Lest we forget – that is the phrase that reminds us of the horrors of war and those who gave their lives in conflicts around the world. We all know that November 11 is set aside to take time to remember those who have perished in war on our behalf.

A few days ago my friends in the Bradley family from Six Nations near Hamilton, Ontario, participated in an early remembrance ceremony, held by the Six Nations Veterans Association in Ohsweken, for the local First Nation people who lost their lives in war. The Bradley patriarch, John Bradley Sr., who passed away this year, was a decorated veteran of the Second World War. He never failed to attend Remembrance Day ceremonies. His wife Norma and daughters Laurie and Luanne laid wreaths in his memory and for those who have fallen in war. His son John Jr. read the honour roll call and act of remembrance.

Chief Ava Hill was on hand to voice her words of support, healing and remembrance to all those in attendance. Mississaugas of the New Credit First Nation Council Chief Bryan LaForme, Member of Provincial Parliament Dave Levac, Brant County Mayor Ron Eddy and other dignitaries also paid homage to the day. There was a parade, pipe band and military ceremonials. Four Delhi Harvard aircraft lifted the hearts of everyone in a nostalgic fly past.

In a Bradley family gathering later at Laurie and Fred Lambert’s home in Brantford everyone gathered to note the day and to bid bon voyage to several family members heading out on a world tour. I could not help notice what a huge gap there was amongst us since John Sr. was not on hand, lifting spirits and comforting his family with humour and kindness. It was just not the same.

However, as life in its ebbs and flows takes and gives, we had a bright ray of sunshine on this day. A new baby in the family, Everett Martin, one-year-old son of Chris and Tess was there in all his smiling glory with his scramble from adult to adult for hugs, kisses and laughter. He did his late great-grandpa John Sr. proud with his healing gift in his own way to remind us of the hope that new life provides.

As I watched little Everett roll around on the back lawn covered in red, yellow and orange leaves I thought of how fortunate he was to be born in this time and place with family all around. As he lay on his back staring up at the pale blue sky framed by the faces of loved ones in play and the colour of fall in the trees over head I wondered at what kind of future we would provide him in our world.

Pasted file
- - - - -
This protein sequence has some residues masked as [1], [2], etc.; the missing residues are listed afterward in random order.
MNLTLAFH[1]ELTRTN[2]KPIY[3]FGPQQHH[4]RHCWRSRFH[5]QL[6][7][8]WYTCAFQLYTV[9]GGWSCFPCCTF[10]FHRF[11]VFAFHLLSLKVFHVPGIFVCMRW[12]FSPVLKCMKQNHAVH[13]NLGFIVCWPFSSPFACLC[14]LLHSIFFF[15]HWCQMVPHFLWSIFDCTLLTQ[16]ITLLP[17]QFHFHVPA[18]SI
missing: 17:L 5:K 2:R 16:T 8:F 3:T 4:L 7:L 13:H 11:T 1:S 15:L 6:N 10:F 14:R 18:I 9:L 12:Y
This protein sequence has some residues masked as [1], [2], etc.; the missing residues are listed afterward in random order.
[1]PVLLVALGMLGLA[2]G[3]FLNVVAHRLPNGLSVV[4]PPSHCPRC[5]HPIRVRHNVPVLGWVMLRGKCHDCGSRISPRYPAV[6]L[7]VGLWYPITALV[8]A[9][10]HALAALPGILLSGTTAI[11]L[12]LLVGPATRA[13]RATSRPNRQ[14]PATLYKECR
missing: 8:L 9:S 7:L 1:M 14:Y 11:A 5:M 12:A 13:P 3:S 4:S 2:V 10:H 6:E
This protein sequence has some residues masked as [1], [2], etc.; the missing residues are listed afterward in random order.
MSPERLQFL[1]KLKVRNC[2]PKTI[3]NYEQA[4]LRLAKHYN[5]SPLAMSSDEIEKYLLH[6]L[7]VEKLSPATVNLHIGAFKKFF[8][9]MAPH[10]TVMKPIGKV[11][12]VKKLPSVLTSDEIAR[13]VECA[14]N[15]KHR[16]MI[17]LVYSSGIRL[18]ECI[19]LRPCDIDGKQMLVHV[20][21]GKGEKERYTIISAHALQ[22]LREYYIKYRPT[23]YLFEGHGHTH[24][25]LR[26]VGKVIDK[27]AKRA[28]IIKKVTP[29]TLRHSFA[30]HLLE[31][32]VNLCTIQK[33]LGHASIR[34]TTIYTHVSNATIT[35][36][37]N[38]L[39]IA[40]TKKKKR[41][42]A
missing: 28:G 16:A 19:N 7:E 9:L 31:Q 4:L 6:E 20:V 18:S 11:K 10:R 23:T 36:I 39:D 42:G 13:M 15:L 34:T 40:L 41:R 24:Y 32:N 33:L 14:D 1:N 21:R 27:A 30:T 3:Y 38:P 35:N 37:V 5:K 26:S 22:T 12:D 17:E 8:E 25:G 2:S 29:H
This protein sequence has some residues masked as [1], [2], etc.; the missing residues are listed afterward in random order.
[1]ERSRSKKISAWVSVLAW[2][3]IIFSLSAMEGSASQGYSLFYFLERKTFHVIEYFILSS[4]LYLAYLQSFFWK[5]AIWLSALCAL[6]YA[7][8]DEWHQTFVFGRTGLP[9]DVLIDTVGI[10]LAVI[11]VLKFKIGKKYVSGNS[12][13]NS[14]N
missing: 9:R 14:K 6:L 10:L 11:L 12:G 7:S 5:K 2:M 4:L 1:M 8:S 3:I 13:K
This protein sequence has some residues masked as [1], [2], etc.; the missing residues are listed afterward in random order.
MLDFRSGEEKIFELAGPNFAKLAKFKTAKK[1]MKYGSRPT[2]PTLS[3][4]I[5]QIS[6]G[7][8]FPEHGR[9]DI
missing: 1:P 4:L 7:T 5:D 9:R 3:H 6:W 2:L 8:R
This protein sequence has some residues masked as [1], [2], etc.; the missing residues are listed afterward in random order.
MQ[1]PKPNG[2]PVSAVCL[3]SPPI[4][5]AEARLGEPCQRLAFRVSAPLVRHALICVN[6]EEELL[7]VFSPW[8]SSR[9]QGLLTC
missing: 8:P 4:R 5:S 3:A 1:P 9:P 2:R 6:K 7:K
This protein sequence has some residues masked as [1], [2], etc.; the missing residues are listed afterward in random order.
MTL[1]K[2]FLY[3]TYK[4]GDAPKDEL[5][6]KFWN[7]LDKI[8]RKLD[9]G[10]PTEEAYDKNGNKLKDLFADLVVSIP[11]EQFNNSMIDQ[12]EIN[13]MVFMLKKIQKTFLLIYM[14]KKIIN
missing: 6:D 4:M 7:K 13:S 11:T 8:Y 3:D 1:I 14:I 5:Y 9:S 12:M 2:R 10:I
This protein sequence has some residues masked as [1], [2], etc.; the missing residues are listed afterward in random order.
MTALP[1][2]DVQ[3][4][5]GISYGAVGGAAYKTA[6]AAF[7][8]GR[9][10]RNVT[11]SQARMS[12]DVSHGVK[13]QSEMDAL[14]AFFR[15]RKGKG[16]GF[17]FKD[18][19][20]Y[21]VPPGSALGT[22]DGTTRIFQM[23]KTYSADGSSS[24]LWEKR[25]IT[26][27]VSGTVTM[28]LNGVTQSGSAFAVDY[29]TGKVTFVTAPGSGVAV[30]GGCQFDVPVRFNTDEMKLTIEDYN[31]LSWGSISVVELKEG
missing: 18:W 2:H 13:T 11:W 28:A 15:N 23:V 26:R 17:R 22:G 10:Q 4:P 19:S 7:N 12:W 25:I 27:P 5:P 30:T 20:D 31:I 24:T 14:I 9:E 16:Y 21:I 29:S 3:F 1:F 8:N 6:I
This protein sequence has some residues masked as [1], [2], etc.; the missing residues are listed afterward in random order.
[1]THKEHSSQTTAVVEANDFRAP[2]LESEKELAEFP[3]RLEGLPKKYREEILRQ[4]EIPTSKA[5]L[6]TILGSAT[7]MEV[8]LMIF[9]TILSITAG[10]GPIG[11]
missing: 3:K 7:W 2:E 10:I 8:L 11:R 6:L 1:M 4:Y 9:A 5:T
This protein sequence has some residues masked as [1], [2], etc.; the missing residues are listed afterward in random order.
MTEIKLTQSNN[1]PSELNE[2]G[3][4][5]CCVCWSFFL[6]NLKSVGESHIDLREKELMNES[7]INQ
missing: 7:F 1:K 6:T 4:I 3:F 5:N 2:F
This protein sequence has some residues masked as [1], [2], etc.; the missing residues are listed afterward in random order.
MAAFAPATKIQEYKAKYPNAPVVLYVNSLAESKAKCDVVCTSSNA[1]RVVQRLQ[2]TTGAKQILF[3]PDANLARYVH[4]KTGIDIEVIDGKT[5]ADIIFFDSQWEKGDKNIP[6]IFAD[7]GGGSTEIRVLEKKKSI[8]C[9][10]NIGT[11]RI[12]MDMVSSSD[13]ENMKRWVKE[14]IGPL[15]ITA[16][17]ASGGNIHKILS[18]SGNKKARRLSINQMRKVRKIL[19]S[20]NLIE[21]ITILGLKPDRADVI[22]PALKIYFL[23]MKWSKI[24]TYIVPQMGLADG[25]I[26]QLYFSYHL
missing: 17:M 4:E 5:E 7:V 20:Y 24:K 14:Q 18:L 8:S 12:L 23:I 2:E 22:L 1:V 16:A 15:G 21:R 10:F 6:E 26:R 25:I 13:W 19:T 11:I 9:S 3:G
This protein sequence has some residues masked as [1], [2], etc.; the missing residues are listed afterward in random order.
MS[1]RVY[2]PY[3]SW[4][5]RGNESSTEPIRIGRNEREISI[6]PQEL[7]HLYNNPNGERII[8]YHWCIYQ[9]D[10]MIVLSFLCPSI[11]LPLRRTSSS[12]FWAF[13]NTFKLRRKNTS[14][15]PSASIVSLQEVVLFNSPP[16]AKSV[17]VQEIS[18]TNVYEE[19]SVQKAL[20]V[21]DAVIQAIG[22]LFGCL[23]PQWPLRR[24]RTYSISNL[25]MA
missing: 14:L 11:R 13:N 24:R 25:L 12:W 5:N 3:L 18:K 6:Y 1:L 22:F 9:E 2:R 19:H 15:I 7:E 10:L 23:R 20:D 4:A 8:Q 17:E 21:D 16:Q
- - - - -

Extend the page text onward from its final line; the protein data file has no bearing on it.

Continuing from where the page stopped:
In remembrance, I thought of my great-grandfather John Chokomolin, who participated in the First World War. He left his family on the shores of Attawapiskat only to die in England of the Spanish flu. I thought of all those other young men of Attawapiskat, all the other First Nations and all the non-Native men and women who had gone to war. Many did not return. I thought of all those civilian casualties, children, mothers, fathers, grandmothers and grandfathers who perished in wars gone by.

It dawned on me that our Remembrance Day should be very far reaching. It should also be dedicated to reminding us that we want a better world for little Everett and all the little boys and girls of future generations that deserve a life well lived, long and prosperous. The rich and powerful rarely if ever send their boys and girls off to war, but in fact they are responsible for much of the conflict that results in war, which almost always results from a confrontation over land, resources and riches.

I am hopeful that we as civilized people have come to the point in our development that we can find new ways to work together in a world community where wars are considered a barbaric thing of the past. That means that we really have to dig deep and be realistic and honest in our Remembrance Day ceremonies. Most of us are not buying the mantra of war anymore. We need to stand up and be counted as those with hope for a new world with better ways to solve conflicts for Everett’s sake. Just as those who returned from war-torn Europe a century ago vowed.

Lest We Forget.